• There is a huge variety of approaches being followed by the frontrunners and this should please ministers – but it remains unclear what some plans will actually deliver.
  • Unsurprisingly, the biggest challenges are time and resources for the groups preparing the plans.  Lack of knowledge and understanding of the planning system was also cited as an obstacle.  Most of those who responded said that communities lack resources and expertise.  The question here is how local authorities will provide support.  The Neighbourhood Plan process requires commitment, time and resources.
  • The majority of respondents see the process from commencement to submission for examination taking at least 18 months.  Given experience of the LDF system, how many communities will have the stamina for an 18 month neighbourhood plan process?  Add in the examination process and the referendum and this could be longer.  How many will make it to the finish line?
  • Funding is generally being spread between officer support and passing directly to the Parish or Neighbourhood Forum.  Some earmarked the funding for document production, the examination and referendum.  Funding is thus being spread thinly and there are concerns as to how the overall process will be funded.  Local authorities should identify and provide sufficient resources to help the process.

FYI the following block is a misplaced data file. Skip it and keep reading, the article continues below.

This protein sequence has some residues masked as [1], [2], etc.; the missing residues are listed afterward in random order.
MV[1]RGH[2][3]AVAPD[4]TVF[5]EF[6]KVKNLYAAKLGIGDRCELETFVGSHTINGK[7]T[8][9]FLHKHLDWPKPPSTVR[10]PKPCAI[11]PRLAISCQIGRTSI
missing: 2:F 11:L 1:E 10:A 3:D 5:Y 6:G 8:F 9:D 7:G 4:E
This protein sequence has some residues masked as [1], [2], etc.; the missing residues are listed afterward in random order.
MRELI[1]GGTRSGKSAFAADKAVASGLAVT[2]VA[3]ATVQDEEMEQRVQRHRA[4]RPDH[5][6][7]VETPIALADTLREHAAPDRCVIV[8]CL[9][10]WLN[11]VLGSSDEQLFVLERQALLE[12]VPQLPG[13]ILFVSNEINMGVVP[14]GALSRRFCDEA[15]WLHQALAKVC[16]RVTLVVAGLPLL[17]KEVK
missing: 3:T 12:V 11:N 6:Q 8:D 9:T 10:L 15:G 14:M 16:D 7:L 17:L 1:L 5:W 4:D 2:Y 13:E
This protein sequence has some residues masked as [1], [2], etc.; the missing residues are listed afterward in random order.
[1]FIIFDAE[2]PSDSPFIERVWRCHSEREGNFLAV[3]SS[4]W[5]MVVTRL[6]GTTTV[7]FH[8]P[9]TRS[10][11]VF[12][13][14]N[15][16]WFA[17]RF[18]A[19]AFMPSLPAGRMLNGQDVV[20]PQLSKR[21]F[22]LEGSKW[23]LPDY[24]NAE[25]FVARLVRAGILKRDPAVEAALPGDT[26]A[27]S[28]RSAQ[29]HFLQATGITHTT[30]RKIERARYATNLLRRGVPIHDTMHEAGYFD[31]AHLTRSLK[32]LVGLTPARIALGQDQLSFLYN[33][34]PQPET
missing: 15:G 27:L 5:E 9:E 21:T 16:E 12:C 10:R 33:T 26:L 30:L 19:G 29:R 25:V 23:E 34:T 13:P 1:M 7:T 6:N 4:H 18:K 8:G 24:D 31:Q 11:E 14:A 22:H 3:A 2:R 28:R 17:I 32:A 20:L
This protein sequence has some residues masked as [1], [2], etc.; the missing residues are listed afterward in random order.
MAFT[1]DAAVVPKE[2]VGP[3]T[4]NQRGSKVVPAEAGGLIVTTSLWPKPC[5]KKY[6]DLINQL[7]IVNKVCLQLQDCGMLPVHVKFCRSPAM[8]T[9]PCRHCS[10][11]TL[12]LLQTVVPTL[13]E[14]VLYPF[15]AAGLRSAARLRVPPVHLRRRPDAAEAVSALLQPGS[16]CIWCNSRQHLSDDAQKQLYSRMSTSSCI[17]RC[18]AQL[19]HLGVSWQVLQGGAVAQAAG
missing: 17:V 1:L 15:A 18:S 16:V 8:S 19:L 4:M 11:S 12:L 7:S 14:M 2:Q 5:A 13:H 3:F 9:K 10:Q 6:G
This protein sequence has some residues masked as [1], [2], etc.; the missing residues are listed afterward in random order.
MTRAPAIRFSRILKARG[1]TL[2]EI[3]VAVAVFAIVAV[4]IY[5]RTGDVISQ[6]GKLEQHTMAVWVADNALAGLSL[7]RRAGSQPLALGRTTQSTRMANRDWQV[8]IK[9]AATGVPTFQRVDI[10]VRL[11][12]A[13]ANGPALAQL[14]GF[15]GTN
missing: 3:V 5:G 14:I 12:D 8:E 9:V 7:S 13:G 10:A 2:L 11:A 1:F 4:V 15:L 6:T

These are all worthy of in-depth debate and discussion in their own right.  It would appear that most have spent time to date establishing the appropriate framework for developing the Plan, i.e.: the governance structures, roles, responsibilities and relationships with the local authority.  This is all well and good, but it does mean that many of those responding to our survey have spent time on that rather than on the plan itself.  This could in part be a reflection of the guidance, or lack thereof, from CLG on how a Neighbourhood Plan should be prepared and what should be in it.  It does also mean that the actual time taken for production of the plan could be quite long.  Experience of preparing Core Strategies and LDF documents would suggest that a quicker process is needed, particularly if the interest of unpaid members of the community, who are ultimately responsible for the Plan, is to be maintained.  If interest is to be maintained, can a design based Plan prove to be a successful route to take?  Although many of the respondents to the survey suggested their plan would not include a masterplan or design guidance, nearly all acknowledged that it is the design aspects that can excite and engage, and, importantly, help communicate issues and opportunities.  So, is there a role for the designer?


Although most respondents to our survey suggested that their Neighbourhood Plan will not comprise a masterplan nor include any design guidance, they don’t actually need to.  It may well be that the Core Strategy or Local Plan for that area provides sufficient detail on these matters and, if not addressed in the Neighbourhood Plan, they will continue to take precedence.  There are though some (more limited) Neighbourhood Plans that are seeking to provide design guidance and masterplans, and where this is the case, respondents to our survey indicated a real need for skills and advice to assist in this.  This suggests the involvement of the urban designer will be down to the nature and content of the plan.  I don’t think it is quite that simple.